During twenty-six years in Ghana one experienced a complete sarkodie revolution in communications but in the 1970s an English family in Ghana could feel very isolated. The main input of current popular culture came with sons on vacation from boarding school at Christmas, Easter and the long summer break. The 1970s was the era of the tape recorder and most entertainment came by that medium. New comedy like Monty Python’s Flying Circus came as a sort of reverse culture shock, which left parents and children out of phase for some time before all could enjoy the joke in the sketch of the dead parrot.

On one vacation, the expatriate youth on the campus of the University of Science and Technology, Kumasi, decided to put on a comedy show in the Great Hall of the university. Everyone was invited to attend, and parents were worried about whether the experience would be free of embarrassment. It turned out to be a great success. Some of the sketches were taken straight from Monty Python, and two brothers brought the house down with the sketch about the room where you go for an argument: ‘Excuse me, is this where I come for an argument?’ and the angry reply, ‘No, it is not!’

Not only Monty Python came to Ghana on tape. Much popular music also arrived, and if at first it did not please, incessant repetition brought a numb acceptance. A more easily assimilated cultural input was a recording of Richard Burton reading the War of the Worlds by H G Wells. Any amount of repetition of that sonorous voice and perfect English was acceptable, and the dearth of material meant that repetition was inevitable. When the boys were away the house stayed mostly in silence, but when the boys were home the tape recorder was constantly in use.

Things moved forward over the years. Television arrived and even burst into colour. Then with the arrival of video recorders it became possible to bring recordings of British TV programmes as well as tapes of the latest films. By the 1990s, the boys had left their education far behind and were working, marrying and raising families. But they still found time to come on visits and invariably packed video tapes in their luggage. Nevertheless, it was the hard time of the 1970s that were most fondly remembered, when the tape recorder brought glimpses of England to Ghana and took audio letters and children’s stories back to boarding schools in England.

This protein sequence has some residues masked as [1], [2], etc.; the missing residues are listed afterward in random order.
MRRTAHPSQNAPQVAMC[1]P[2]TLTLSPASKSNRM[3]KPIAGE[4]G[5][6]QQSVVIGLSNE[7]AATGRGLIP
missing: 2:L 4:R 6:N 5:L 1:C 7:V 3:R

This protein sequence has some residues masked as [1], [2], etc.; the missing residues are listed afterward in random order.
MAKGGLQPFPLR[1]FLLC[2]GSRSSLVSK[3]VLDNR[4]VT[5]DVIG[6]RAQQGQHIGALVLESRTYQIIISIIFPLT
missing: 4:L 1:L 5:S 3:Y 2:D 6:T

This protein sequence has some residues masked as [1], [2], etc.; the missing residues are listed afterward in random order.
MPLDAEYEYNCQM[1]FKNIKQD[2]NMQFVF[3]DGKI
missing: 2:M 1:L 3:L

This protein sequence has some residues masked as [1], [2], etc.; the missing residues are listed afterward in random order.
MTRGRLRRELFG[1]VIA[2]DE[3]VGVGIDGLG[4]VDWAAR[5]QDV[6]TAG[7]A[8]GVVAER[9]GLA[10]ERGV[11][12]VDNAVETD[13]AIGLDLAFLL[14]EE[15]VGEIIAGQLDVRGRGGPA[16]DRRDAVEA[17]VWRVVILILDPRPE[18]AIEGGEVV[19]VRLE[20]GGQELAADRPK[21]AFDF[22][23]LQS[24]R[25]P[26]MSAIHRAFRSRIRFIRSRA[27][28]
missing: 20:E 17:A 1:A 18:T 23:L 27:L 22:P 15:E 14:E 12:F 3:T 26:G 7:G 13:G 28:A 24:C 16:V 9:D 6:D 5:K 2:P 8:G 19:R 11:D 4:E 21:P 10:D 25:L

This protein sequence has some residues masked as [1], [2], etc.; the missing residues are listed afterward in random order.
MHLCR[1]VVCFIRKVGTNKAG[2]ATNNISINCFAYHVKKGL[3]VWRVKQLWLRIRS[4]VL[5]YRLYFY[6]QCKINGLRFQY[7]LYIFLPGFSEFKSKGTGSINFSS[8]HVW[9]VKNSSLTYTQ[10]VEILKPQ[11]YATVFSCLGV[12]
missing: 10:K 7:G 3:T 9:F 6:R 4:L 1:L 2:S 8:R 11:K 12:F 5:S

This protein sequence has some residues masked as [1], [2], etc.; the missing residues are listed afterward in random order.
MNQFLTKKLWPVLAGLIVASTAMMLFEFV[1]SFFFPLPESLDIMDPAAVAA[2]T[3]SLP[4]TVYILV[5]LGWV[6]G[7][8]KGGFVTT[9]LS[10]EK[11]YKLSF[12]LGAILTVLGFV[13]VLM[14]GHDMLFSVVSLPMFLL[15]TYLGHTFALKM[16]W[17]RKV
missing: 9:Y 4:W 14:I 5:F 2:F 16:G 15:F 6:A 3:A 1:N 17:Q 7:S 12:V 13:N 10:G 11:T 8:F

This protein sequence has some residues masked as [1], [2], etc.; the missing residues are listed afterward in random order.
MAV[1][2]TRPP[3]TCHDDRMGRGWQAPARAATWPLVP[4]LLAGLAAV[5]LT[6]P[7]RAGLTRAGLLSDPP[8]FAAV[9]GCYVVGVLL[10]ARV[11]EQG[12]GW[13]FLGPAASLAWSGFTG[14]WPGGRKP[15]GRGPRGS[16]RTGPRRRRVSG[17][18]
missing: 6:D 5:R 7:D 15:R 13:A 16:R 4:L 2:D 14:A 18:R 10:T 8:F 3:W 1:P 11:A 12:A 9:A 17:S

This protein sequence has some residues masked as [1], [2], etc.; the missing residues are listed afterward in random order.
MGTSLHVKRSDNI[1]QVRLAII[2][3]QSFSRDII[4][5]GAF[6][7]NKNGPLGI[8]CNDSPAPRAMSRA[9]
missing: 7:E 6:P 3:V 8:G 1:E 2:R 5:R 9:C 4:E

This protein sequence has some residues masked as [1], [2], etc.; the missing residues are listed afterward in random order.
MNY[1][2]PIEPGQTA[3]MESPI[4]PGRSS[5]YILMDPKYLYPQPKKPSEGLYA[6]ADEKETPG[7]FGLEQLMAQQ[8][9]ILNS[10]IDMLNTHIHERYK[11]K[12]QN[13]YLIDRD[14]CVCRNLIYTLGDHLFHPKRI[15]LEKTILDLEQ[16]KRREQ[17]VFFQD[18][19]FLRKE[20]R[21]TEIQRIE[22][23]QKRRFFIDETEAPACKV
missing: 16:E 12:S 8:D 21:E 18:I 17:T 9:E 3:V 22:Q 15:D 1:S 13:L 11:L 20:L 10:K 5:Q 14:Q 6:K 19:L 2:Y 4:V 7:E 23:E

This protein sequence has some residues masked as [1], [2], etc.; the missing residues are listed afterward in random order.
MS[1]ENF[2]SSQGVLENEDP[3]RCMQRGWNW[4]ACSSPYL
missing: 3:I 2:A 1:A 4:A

The demand for Nigerian Cinema is steadily gaining pace as it is the second largest film industry. It holds the second position in terms of annual film productions, ahead of the United States and behind the Indian film industry. It is known as Nollywood just like how U.S film industry is known as Hollywood, while the Indian film industry is referred to as Bollywood.

The Nigerian film industry operates for a fraction of the cost and time. The duration of the movie is less, only a couple of weeks and the budget usually are around 15 thousand dollars. Nollywood is a US$250 million movie industry, with over 200 videos for the home video market every month. Even though Nollywwod has been around since the 1960’s its popularity is relatively recent due to affordable digital filming and editing technologies. You can Watch the Latest Nigeria Nollywood Movies online. Watch all the latest releases in the comfort of your home. The movies that you should not be missed out on include Kingdom of Beauty (Part I and II), In the Name of Money, Foolish Lovers (Part I and II) and The Private Storm (Part I and II).

The first Nollywood movies were produced with traditional analog video, such as Betacam SP, but now almost all Nollywood movies are produced using digital video technology. Some movies sell as many as 50 thousand copies and up to a couple hundred thousand if it’s a hit. The price of one disc is only 2 dollars; which makes it affordable for anyone. If you want to save on that as well, then watch Yoruba movies online. Discuss the good and bad with other movie fanatics on their discussion forums.

As for Nigerian Music, it includes many kinds of folk and popular music. Quite a few tracks are known worldwide. Nigeria is referred to as “the heart of African music” because of its role in the development of West African highlife and palm-wine music. Highlife is a music genre that originated in Ghana and spread to Sierra Leone, Nigeria and other West African countries. Highlife is distinguished because of jazzy horns and multiple guitars, which lead the band. Nigeria has the most advanced recording studio technology in Africa. This is a great opportunity for new, upcoming artists.

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